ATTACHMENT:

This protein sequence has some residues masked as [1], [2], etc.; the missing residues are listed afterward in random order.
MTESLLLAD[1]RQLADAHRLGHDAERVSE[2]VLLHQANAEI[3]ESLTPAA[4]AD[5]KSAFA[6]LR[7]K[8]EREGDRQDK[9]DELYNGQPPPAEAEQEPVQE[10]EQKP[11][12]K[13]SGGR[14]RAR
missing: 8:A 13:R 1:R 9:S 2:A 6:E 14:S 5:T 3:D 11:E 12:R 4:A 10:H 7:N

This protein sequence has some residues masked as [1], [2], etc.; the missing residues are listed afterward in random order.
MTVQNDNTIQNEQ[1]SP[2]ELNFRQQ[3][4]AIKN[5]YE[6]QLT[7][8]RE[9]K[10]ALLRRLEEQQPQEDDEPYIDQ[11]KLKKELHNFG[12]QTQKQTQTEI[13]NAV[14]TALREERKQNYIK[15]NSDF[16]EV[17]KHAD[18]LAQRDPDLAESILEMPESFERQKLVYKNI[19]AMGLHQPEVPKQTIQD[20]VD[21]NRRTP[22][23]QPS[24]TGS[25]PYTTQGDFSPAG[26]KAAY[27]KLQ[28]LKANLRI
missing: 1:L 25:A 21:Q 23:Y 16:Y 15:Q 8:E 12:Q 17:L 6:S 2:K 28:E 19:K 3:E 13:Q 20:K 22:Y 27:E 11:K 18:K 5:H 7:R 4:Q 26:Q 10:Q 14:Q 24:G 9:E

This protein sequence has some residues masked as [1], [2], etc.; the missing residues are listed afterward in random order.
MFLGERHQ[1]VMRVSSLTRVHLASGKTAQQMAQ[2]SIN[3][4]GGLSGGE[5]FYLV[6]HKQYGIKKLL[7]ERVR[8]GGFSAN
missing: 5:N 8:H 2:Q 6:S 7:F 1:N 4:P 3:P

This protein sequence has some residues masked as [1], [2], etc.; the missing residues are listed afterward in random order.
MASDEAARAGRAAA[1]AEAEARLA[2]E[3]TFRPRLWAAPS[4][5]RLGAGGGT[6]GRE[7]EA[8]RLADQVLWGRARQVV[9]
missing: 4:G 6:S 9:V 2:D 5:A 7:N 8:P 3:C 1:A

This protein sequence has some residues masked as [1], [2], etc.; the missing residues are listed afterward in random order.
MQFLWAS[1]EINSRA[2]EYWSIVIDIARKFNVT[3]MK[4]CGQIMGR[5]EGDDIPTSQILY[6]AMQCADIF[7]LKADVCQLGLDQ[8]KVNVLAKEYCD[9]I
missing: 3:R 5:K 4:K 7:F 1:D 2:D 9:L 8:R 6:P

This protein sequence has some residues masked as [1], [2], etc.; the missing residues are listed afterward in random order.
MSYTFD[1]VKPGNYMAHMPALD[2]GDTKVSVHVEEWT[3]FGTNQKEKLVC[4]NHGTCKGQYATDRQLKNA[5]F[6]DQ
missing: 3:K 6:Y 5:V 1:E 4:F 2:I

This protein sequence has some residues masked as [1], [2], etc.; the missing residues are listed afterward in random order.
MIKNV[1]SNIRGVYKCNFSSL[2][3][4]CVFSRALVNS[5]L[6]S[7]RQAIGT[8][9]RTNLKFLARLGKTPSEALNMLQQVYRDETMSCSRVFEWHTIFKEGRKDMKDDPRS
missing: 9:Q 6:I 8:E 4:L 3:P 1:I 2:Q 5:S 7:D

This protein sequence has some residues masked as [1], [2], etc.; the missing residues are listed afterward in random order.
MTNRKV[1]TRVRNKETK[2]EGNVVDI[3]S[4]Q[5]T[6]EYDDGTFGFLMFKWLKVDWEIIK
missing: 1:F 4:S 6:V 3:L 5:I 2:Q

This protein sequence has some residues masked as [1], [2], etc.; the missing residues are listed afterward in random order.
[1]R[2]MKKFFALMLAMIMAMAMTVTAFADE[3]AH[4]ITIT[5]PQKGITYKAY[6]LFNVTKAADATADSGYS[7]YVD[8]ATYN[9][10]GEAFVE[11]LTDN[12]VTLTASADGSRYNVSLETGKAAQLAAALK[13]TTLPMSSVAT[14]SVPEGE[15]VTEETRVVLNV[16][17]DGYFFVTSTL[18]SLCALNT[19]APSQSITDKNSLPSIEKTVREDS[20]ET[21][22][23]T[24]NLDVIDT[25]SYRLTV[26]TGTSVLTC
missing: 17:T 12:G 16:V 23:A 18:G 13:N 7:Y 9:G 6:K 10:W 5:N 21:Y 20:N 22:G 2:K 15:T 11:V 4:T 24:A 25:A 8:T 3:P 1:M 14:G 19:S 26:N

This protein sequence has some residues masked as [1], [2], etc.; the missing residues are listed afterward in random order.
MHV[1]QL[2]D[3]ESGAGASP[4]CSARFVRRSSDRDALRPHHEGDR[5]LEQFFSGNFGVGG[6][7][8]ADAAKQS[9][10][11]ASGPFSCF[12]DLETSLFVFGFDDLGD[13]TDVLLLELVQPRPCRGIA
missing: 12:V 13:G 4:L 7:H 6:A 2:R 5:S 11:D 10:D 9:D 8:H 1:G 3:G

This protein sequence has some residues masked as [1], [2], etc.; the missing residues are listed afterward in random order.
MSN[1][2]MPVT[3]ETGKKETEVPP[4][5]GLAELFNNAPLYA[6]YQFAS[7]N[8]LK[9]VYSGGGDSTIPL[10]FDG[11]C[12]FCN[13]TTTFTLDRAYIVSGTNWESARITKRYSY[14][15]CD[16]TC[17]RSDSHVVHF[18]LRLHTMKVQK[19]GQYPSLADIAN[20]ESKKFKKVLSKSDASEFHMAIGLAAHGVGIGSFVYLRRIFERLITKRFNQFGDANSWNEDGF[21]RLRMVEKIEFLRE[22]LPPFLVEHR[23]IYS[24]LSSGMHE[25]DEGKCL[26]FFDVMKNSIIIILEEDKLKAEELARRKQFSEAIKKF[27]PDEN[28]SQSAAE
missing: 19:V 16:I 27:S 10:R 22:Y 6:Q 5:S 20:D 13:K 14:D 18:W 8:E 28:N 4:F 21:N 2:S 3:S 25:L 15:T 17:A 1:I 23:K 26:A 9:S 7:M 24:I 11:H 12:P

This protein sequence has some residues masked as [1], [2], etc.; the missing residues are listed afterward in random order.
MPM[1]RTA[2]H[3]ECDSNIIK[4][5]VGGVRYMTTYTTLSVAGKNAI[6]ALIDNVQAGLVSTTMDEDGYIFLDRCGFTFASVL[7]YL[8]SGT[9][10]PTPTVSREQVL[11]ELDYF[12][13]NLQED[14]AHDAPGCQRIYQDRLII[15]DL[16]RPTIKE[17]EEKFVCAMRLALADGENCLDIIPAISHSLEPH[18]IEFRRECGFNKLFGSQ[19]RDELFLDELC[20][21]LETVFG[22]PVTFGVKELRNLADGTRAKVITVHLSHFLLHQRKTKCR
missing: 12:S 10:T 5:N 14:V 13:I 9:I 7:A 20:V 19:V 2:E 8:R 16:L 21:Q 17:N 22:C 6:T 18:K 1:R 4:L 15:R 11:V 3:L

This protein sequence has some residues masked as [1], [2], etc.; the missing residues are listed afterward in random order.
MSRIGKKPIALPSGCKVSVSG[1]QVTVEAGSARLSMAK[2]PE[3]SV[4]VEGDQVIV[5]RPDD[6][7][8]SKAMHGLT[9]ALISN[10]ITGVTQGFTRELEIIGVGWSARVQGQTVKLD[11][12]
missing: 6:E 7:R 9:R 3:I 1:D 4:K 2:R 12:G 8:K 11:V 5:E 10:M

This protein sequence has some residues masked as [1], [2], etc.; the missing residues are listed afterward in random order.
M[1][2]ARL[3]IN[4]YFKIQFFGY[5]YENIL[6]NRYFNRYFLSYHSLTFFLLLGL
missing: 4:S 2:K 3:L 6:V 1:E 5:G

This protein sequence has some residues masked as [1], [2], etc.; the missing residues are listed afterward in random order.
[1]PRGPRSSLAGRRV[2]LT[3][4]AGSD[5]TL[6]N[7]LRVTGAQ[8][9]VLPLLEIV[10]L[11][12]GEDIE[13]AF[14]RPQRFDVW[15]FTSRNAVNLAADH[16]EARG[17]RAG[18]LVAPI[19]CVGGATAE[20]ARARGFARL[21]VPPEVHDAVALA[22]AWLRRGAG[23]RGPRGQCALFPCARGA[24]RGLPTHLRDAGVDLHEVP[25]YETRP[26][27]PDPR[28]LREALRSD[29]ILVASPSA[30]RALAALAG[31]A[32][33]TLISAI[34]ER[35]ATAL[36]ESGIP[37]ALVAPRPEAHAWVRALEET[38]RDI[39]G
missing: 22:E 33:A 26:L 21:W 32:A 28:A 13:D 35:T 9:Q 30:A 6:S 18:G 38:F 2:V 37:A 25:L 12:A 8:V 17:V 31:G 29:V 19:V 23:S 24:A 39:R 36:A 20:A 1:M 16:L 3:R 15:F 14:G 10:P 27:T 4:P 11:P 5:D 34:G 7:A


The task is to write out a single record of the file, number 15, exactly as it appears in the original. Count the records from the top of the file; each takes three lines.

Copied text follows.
This protein sequence has some residues masked as [1], [2], etc.; the missing residues are listed afterward in random order.
[1]PRGPRSSLAGRRV[2]LT[3][4]AGSD[5]TL[6]N[7]LRVTGAQ[8][9]VLPLLEIV[10]L[11][12]GEDIE[13]AF[14]RPQRFDVW[15]FTSRNAVNLAADH[16]EARG[17]RAG[18]LVAPI[19]CVGGATAE[20]ARARGFARL[21]VPPEVHDAVALA[22]AWLRRGAG[23]RGPRGQCALFPCARGA[24]RGLPTHLRDAGVDLHEVP[25]YETRP[26][27]PDPR[28]LREALRSD[29]ILVASPSA[30]RALAALAG[31]A[32][33]TLISAI[34]ER[35]ATAL[36]ESGIP[37]ALVAPRPEAHAWVRALEET[38]RDI[39]G
missing: 22:E 33:A 26:L 21:W 32:A 28:A 13:D 35:T 9:Q 30:A 6:S 18:G 38:F 2:V 37:A 25:L 12:A 8:V 17:V 31:G 29:V 19:V 23:S 24:A 39:R 36:A 20:A 1:M 16:L 3:R 15:F 14:G 10:P 27:T 4:P 11:P 5:D 34:G 7:A